Interview with Marc Miller, Part I

Interview with Marc Miller, Part I

Theodore Beale interviewed Marc Miller, the co-founder of Game Designer’s Workshop and designer of the Traveller science fiction role-playing game, for Black Gate on April 21st, 2010.

TB: You designed a number of wargames as well as the RPG for which you’re most known, Traveller. What kind of game did you design first and what inspired you to develop Traveller?

MM: A long time ago, I sat down with a friend of mine. I think I was a freshman in high school. We had bought D-Day from Avalon Hill and we were very excited. I don’t think we knew anything more than soldiers carried rifles, but nevertheless, we thought it would be a great game. We sat down to play it and we could not make hide nor hair of that game. I remember that vividly. I remember not having any idea what was going on.  Fast forward to when I was a junior in college taking a political science course from Professor Lou Gold at the University of Illinois. This would have been in the late Sixties. And part of his process was a role-playing exercise of political figures. I remember that vividly too, because I understood what he was trying to do too, but what he wanted us to do was not very easy. He told us to take on the role of the figures involved and research their positions, to go to it and play these roles. So then, after I got out of college, after I got out of the military, after I went back to college I was involved with the Illinois State University game club, a very innovative game club. They basically took me, who didn’t know how to play wargames and paired me with someone who knew how to play. This fellow was a geography professor, he liked games and knew how to play them, and he let me control everything, let me pick the game, the time, and the place. We met at his office in an evening, about 7:30, and I wanted to play France 1940. He sat down, he talked me through the rules, and we played one turn. And then I knew how to play a wargame. It’s just amazing how much easier it is if someone knows how to play and tells you what the rules mean as opposed to what you think they mean.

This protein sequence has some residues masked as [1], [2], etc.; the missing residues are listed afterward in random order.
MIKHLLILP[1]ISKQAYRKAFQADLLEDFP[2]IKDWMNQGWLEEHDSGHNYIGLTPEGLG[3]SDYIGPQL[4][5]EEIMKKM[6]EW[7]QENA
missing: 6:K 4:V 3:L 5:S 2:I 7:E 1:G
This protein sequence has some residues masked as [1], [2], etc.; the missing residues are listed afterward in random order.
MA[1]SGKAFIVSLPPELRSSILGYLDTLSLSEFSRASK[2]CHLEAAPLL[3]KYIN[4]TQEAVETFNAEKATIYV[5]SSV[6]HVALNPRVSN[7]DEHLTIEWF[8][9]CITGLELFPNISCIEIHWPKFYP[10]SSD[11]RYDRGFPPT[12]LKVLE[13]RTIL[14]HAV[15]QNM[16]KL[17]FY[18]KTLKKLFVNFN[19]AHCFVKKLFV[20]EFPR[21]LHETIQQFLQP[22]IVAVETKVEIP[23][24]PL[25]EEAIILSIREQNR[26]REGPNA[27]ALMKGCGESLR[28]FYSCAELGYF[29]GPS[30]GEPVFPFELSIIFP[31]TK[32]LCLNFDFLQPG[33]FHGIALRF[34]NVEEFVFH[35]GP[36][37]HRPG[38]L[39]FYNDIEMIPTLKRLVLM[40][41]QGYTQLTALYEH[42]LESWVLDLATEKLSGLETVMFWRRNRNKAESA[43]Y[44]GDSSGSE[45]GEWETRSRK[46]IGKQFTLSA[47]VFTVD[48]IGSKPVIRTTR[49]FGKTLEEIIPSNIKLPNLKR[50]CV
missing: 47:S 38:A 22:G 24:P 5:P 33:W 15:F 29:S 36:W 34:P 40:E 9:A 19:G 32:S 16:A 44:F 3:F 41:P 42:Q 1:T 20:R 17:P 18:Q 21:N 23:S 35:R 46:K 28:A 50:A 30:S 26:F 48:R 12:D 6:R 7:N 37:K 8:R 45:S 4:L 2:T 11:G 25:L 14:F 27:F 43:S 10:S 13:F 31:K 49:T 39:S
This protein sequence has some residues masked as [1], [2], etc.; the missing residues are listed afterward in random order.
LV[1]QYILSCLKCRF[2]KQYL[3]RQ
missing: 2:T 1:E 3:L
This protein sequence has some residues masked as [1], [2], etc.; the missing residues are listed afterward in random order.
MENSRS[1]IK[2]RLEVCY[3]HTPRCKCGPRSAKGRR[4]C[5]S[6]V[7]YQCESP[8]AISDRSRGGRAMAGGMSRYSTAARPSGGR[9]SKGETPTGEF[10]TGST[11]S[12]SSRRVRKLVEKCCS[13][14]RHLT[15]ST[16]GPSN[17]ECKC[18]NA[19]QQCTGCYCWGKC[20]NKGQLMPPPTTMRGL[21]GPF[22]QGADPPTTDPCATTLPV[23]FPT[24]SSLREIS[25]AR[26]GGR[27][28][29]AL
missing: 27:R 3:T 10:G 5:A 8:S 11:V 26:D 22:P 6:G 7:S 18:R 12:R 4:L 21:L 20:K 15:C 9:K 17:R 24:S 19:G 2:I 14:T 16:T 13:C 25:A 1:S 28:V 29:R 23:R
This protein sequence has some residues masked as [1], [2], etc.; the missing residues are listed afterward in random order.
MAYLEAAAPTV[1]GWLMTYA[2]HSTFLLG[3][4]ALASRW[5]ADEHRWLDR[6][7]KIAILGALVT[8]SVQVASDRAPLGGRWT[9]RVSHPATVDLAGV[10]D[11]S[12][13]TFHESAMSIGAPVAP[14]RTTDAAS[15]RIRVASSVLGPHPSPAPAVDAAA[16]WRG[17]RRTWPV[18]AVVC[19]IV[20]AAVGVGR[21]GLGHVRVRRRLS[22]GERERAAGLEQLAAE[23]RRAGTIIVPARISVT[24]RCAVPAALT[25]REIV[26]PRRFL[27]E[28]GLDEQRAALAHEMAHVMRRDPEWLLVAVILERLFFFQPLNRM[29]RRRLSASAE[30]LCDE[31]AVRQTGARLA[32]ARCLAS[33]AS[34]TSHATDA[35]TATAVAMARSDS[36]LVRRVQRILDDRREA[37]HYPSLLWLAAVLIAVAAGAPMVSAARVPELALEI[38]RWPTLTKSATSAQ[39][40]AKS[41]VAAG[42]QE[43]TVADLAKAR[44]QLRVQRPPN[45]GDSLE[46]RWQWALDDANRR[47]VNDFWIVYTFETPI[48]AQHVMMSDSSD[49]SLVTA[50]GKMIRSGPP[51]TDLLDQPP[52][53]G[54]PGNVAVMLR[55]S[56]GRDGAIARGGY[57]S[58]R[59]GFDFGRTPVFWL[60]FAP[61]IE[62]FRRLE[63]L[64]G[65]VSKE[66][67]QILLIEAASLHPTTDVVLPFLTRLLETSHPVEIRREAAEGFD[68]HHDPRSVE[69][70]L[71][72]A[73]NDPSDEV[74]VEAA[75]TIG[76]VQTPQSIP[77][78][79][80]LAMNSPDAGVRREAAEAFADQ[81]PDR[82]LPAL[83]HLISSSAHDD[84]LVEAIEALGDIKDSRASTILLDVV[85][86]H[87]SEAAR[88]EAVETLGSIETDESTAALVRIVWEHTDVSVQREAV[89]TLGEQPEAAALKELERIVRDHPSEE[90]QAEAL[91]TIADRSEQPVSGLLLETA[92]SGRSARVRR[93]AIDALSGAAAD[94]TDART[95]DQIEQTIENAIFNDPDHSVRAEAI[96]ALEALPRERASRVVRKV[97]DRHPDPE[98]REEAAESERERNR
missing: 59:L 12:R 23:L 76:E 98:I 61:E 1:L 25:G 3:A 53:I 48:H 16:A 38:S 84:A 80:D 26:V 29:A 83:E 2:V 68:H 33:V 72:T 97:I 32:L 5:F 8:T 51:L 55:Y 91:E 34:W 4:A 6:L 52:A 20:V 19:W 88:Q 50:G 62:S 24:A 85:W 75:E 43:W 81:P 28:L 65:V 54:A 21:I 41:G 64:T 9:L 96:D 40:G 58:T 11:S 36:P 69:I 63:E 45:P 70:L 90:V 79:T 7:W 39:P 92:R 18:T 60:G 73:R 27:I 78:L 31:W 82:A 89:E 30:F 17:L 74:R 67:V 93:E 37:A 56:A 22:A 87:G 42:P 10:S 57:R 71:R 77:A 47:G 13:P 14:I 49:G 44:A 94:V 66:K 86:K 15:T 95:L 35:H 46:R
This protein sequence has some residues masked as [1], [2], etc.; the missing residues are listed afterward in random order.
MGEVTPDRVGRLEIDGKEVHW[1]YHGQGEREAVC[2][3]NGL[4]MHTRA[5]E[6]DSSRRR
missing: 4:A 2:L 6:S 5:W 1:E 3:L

It sounds as if you always had an interest in the conventional WWII wargames. In what branch of the military did you serve?

I was in the Army. My father was in the Navy in the Thirties, during WWII, and up to the end of the Fifties.

Traveller has an obvious familiarity with the military that is not typical of most role-playing games.

I certainly agree with that observation. It also carried the military background from the wargames that we were designing at Game Designer’s Workshop at the time. Learning how to play France 1940 at the games club at ISU quickly turned into a small group of people who really cared about wargames. Now, the first game that I really designed was Triplanetary, which was just based on an observation that you could draw vectors from the center of hex to center of hex; it quantified drawing vectors so we had this nice little space combat vector movement combat game. We all enjoyed it and it was one of the first games that Game Designer’s Workshop published because it was complete. It was ready to publish.